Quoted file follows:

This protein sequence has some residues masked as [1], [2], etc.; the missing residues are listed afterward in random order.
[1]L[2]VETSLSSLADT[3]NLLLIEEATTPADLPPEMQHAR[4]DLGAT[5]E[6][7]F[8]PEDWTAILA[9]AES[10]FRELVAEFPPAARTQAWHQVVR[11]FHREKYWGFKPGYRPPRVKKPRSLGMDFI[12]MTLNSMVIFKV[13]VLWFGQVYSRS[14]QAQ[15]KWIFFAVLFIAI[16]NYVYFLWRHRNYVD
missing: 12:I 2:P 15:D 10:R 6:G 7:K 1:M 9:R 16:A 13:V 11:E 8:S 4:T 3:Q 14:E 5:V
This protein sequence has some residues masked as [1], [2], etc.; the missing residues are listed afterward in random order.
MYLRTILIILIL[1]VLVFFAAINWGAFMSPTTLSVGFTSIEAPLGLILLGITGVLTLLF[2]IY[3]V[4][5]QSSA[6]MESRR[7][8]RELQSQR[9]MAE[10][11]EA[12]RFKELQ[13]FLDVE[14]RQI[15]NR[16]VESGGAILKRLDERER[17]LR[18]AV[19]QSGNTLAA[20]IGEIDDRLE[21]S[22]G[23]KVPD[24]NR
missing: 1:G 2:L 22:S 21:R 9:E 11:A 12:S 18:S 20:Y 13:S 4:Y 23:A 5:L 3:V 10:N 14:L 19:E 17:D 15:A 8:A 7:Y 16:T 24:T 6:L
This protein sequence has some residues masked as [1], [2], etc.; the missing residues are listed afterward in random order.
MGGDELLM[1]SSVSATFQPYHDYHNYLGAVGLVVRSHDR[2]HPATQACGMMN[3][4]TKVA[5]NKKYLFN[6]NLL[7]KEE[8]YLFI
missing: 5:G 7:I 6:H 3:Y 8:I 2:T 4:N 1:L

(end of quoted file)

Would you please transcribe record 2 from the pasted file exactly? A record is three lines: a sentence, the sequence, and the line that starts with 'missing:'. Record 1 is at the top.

This protein sequence has some residues masked as [1], [2], etc.; the missing residues are listed afterward in random order.
MYLRTILIILIL[1]VLVFFAAINWGAFMSPTTLSVGFTSIEAPLGLILLGITGVLTLLF[2]IY[3]V[4][5]QSSA[6]MESRR[7][8]RELQSQR[9]MAE[10][11]EA[12]RFKELQ[13]FLDVE[14]RQI[15]NR[16]VESGGAILKRLDERER[17]LR[18]AV[19]QSGNTLAA[20]IGEIDDRLE[21]S[22]G[23]KVPD[24]NR
missing: 1:G 2:L 22:S 21:R 9:E 11:A 12:S 18:S 20:Y 13:S 4:Y 23:A 5:L 3:V 10:N 14:L 19:E 17:D 15:A 8:A 7:Y 16:T 24:T 6:L